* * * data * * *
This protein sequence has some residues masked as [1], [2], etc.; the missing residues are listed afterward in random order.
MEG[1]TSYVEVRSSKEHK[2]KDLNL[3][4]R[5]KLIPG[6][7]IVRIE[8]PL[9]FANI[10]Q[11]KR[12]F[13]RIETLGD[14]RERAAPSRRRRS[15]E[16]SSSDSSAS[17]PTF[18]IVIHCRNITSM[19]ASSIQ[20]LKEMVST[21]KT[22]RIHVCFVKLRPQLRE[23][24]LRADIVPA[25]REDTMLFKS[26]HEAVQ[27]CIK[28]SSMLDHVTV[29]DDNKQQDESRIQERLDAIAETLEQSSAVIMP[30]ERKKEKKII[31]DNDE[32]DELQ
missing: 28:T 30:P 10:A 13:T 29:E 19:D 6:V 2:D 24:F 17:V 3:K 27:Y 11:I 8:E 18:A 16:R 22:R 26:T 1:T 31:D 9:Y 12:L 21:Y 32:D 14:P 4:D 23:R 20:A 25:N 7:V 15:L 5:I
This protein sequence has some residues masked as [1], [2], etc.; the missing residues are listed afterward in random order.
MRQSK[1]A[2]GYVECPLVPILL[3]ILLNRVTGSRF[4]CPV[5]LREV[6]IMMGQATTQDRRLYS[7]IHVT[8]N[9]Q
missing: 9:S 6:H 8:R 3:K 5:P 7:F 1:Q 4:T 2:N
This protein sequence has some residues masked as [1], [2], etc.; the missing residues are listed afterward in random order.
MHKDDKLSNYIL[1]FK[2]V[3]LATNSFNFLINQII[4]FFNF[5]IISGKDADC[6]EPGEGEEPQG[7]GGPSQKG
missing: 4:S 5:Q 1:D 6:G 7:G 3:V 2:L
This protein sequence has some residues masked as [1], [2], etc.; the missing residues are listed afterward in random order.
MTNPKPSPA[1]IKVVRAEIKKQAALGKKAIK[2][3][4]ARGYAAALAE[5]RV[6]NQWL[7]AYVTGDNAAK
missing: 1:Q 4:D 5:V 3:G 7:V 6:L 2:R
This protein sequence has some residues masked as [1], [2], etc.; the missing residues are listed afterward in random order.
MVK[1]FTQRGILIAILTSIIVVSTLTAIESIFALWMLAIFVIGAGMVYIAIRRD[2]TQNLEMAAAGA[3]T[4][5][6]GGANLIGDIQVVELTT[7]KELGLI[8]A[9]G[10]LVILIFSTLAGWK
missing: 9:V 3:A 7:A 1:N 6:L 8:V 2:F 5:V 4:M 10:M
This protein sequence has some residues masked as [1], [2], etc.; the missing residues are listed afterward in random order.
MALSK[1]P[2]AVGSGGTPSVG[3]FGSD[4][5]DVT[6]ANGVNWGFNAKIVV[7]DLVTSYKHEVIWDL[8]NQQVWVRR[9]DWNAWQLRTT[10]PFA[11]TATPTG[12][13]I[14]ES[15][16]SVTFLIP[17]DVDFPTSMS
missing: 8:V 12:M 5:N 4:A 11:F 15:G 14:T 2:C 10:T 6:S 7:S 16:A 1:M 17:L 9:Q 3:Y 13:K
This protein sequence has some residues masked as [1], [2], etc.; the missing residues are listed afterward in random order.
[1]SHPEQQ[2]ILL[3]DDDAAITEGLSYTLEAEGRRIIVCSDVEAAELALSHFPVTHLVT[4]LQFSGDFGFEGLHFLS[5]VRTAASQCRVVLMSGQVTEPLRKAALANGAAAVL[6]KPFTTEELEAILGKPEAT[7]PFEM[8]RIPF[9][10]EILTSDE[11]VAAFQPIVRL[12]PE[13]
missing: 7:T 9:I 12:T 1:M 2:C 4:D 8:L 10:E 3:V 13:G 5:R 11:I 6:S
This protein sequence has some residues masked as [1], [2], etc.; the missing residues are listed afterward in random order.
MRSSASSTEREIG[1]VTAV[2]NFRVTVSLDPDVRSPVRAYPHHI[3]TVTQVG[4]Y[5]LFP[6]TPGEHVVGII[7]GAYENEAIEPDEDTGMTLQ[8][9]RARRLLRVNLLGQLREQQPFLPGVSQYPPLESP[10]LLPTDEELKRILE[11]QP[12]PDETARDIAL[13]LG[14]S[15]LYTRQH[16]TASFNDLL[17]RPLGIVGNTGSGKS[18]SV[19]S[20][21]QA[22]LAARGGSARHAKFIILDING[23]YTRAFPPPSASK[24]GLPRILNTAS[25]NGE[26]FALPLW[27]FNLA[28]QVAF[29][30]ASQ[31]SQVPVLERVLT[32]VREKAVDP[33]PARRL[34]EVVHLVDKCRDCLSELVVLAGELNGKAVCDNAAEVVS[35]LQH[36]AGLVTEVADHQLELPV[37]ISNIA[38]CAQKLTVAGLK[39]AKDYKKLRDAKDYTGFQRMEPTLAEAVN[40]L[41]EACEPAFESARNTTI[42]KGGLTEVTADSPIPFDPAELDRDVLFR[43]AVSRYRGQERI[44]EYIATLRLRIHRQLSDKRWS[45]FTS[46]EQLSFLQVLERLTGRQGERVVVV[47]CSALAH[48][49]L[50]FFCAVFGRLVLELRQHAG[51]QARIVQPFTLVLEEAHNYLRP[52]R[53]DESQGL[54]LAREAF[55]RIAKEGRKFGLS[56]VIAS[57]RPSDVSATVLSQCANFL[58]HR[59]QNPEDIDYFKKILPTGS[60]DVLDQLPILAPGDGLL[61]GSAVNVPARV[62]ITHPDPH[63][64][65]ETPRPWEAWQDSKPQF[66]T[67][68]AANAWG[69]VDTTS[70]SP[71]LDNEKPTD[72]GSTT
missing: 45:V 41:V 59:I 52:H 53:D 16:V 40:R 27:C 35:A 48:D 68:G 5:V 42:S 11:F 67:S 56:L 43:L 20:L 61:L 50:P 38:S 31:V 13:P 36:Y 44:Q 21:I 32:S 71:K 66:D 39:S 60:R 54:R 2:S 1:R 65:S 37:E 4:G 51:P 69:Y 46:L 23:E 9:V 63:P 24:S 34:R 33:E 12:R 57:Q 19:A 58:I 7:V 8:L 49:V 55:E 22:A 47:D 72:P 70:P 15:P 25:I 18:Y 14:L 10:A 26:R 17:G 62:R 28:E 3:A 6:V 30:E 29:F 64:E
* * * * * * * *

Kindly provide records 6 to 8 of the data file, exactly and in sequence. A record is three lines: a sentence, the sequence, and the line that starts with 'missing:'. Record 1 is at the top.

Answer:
This protein sequence has some residues masked as [1], [2], etc.; the missing residues are listed afterward in random order.
MALSK[1]P[2]AVGSGGTPSVG[3]FGSD[4][5]DVT[6]ANGVNWGFNAKIVV[7]DLVTSYKHEVIWDL[8]NQQVWVRR[9]DWNAWQLRTT[10]PFA[11]TATPTG[12][13]I[14]ES[15][16]SVTFLIP[17]DVDFPTSMS
missing: 8:V 12:M 5:N 4:A 11:F 15:G 14:T 2:C 10:T 6:S 7:S 16:A 1:M 17:L 9:Q 3:Y 13:K
This protein sequence has some residues masked as [1], [2], etc.; the missing residues are listed afterward in random order.
[1]SHPEQQ[2]ILL[3]DDDAAITEGLSYTLEAEGRRIIVCSDVEAAELALSHFPVTHLVT[4]LQFSGDFGFEGLHFLS[5]VRTAASQCRVVLMSGQVTEPLRKAALANGAAAVL[6]KPFTTEELEAILGKPEAT[7]PFEM[8]RIPF[9][10]EILTSDE[11]VAAFQPIVRL[12]PE[13]
missing: 7:T 9:I 12:T 1:M 2:C 4:D 8:L 10:E 3:V 13:G 5:R 11:I 6:S
This protein sequence has some residues masked as [1], [2], etc.; the missing residues are listed afterward in random order.
MRSSASSTEREIG[1]VTAV[2]NFRVTVSLDPDVRSPVRAYPHHI[3]TVTQVG[4]Y[5]LFP[6]TPGEHVVGII[7]GAYENEAIEPDEDTGMTLQ[8][9]RARRLLRVNLLGQLREQQPFLPGVSQYPPLESP[10]LLPTDEELKRILE[11]QP[12]PDETARDIAL[13]LG[14]S[15]LYTRQH[16]TASFNDLL[17]RPLGIVGNTGSGKS[18]SV[19]S[20][21]QA[22]LAARGGSARHAKFIILDING[23]YTRAFPPPSASK[24]GLPRILNTAS[25]NGE[26]FALPLW[27]FNLA[28]QVAF[29][30]ASQ[31]SQVPVLERVLT[32]VREKAVDP[33]PARRL[34]EVVHLVDKCRDCLSELVVLAGELNGKAVCDNAAEVVS[35]LQH[36]AGLVTEVADHQLELPV[37]ISNIA[38]CAQKLTVAGLK[39]AKDYKKLRDAKDYTGFQRMEPTLAEAVN[40]L[41]EACEPAFESARNTTI[42]KGGLTEVTADSPIPFDPAELDRDVLFR[43]AVSRYRGQERI[44]EYIATLRLRIHRQLSDKRWS[45]FTS[46]EQLSFLQVLERLTGRQGERVVVV[47]CSALAH[48][49]L[50]FFCAVFGRLVLELRQHAG[51]QARIVQPFTLVLEEAHNYLRP[52]R[53]DESQGL[54]LAREAF[55]RIAKEGRKFGLS[56]VIAS[57]RPSDVSATVLSQCANFL[58]HR[59]QNPEDIDYFKKILPTGS[60]DVLDQLPILAPGDGLL[61]GSAVNVPARV[62]ITHPDPH[63][64][65]ETPRPWEAWQDSKPQF[66]T[67][68]AANAWG[69]VDTTS[70]SP[71]LDNEKPTD[72]GSTT
missing: 45:V 41:V 59:I 52:H 53:D 16:V 40:R 27:C 35:A 48:D 68:G 5:V 42:S 11:F 67:S 56:L 43:L 20:L 61:L 50:P 38:S 31:V 13:P 36:Y 44:Q 21:I 32:S 71:K 66:D 39:S 60:R 54:R 2:S 1:R 65:S 37:E 4:G 51:P 69:Y 46:L 23:E 9:V 63:P 24:S 34:R 33:E 12:R 57:Q 19:A 58:I 7:V 8:L 49:V 55:E 22:A 47:D 72:P 70:P 15:P 25:I 18:Y 14:L 10:A 26:R 17:G 62:R 28:E 3:A 6:V 30:E 29:F 64:E